Participants in the contest were required to write and submit original songs; however, before the groups wrote their songs, Gardy St. Paulin, one of our former child advocates and now coordinator for Church Mobilization, introduced the work of Restavek Freedom to the participants. He talked about the harm this issue brings to the country of Haiti and how it destroys the hearts of children. He described the treatment these children receive and how we must advocate for change.
The program has been hugely successful! Thirty groups submitted original songs for consideration. Each group performed their songs over four consecutive weekends. Each weekend the audience grew as they came to encourage the contestants and also vote for their favorite performance. The performers were rated on lyrics, composition and performance. Audience vote constituted 20 percent of the total tally.
The first week more than 300 people were in attendance, but last weekend we had more than 5,000 people show up for the performances! The judges anticipate that the crowd will build to around 10,000 to 15,000 for the finals, which will be held on Christmas day.
We hope to share some of the performances very soon as well as the winner. Our goal is to continue this music competition all across Haiti with a grand finale in the spring of 2013.
It is a huge accomplishment to pass state exams in Haiti, and we are excited to share with you that two girls in our child advocacy program, Nadine and Mary, passed their exams this month and have moved into secondary school!
Nadine is 12 years old and has been in our program since 2009. Her father died when she was very young, creating many hardships for Nadine. Despite Nadine’s hardships, she flourishes at school. She is one of the most intelligent students in her class, and she hopes to continue in school so she can have more opportunity.
Mary is 13 years old and has been in our program since 2009. Her father passed away in 2009, and Mary was sent to live with her aunt because her mother could no longer care for her. Mary is a wonderful student, and she is excited to continue her education so she can someday become a teacher.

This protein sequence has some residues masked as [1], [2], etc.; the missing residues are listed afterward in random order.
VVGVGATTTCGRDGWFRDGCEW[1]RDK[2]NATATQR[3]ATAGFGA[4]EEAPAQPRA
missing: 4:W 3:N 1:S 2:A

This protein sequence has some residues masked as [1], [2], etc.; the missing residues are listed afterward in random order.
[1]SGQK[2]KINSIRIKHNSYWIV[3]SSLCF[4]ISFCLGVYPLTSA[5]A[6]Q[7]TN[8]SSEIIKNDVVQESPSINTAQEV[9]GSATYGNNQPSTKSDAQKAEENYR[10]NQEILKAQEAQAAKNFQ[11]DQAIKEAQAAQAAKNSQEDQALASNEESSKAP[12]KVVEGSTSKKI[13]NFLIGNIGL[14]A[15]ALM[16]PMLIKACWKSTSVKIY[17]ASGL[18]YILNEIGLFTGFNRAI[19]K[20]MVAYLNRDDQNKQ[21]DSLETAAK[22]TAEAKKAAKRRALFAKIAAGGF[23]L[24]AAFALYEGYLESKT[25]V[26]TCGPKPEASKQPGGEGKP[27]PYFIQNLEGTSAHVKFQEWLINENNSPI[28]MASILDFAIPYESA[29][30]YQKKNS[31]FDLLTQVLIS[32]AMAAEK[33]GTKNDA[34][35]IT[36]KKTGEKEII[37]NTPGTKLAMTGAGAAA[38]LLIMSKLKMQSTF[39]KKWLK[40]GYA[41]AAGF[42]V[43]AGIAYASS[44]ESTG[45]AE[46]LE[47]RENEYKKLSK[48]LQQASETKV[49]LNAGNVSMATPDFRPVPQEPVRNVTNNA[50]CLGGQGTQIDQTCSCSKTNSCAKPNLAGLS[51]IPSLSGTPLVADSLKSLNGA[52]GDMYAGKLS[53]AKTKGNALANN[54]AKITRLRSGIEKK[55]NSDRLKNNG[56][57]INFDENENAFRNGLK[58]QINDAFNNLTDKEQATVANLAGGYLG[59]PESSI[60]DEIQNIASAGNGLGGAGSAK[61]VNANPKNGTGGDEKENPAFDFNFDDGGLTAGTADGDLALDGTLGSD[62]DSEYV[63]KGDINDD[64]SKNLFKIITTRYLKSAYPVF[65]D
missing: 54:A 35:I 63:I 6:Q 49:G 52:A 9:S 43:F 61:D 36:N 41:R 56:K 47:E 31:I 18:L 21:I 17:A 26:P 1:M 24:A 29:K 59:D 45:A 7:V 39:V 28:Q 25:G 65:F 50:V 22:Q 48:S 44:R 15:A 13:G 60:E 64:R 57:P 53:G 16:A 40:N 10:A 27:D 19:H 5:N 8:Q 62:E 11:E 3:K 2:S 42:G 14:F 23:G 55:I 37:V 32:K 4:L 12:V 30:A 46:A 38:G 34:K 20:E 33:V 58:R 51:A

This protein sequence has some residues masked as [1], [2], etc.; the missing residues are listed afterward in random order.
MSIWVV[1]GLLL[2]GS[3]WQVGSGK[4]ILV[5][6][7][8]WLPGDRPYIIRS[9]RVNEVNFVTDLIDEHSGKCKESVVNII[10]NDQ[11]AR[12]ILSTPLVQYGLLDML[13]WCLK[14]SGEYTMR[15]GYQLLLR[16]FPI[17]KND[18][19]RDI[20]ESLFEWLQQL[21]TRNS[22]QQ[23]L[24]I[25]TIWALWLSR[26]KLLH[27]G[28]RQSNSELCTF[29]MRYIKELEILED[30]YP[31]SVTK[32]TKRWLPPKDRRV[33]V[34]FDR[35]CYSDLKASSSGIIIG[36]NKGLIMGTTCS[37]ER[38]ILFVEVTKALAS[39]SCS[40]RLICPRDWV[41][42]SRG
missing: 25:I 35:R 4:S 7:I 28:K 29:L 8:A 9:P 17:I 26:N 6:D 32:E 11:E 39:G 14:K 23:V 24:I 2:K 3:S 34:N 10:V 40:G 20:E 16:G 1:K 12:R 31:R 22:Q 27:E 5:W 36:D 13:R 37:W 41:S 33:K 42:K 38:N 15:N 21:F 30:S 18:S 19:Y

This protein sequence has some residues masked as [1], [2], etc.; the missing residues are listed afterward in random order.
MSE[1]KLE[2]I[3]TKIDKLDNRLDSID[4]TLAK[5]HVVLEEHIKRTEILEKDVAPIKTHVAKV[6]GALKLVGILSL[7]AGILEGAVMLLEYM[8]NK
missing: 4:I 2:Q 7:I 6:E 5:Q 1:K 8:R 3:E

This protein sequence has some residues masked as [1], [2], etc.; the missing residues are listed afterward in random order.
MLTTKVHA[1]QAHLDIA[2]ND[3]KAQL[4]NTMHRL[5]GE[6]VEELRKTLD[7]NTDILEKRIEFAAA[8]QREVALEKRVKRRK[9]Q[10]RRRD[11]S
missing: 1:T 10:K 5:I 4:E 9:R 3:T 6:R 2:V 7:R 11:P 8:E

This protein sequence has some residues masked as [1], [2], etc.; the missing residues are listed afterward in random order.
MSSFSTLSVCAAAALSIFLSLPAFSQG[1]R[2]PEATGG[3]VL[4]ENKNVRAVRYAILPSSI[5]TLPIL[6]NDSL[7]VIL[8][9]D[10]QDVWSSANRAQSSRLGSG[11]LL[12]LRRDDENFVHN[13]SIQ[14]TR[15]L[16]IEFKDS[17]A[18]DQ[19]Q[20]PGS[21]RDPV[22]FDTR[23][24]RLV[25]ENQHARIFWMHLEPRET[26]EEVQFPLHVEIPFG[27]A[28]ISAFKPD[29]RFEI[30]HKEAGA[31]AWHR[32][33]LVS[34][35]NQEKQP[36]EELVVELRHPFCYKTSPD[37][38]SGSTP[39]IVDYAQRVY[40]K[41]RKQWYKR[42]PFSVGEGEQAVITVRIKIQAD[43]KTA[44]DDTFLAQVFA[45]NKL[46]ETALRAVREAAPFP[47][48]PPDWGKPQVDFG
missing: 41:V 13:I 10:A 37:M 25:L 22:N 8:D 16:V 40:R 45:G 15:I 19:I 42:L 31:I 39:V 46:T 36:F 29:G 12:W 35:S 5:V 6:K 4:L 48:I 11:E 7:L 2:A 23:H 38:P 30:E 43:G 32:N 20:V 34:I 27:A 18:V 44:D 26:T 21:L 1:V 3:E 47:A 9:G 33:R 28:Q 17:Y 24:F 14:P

The educational system in Haiti is complicated and inaccessible to many children. In fact, only 67% of children in Haiti are enrolled in primary school (K-5), and of that percentage only 40% will make it past the sixth grade. Unfortunately, education is considered a luxury that most children do not have since over 90% of schools in Haiti are private and cost money to attend. It is through our sponsors that we are able to provide an education to over 700 children in Haiti that would otherwise be denied this fundamental right.
Way to go Nadine and Mary….we are so proud of you!
For more information on sponsorship, visit our website at www.restavekfreedom.org
The Building of a Place to Learn and Play
An amazing team of men from Life Church came to help us work on the community center in Port Salut. They donated their time, soccer balls, awesome chocolate covered rice Krispy treats, tools and a beautiful playground unlike anything you have ever seen in this part of Haiti.
For five days they worked in the hot sun with our Haitian team from 7 in the morning until 7 in the evening. They instructed our Haitian team how to use tools that they had never seen before and how to maintenance the playground by keeping the screws tight and the equipment in place. They installed more than 6,000 sq. ft. of metal roofing as they gave instructions on the use of nail guns, skill saws, power grinders and other electrical tools. In the end, Haitians and Americans were all proud of their accomplishments.
The RFF team sends a big THANK YOU to the Life Church team….your love, support and encouragement will always be remembered.
Also a big THANK YOU to my husband, Ray Conn, who designed this beautiful building and ensured the safe construction of this facility.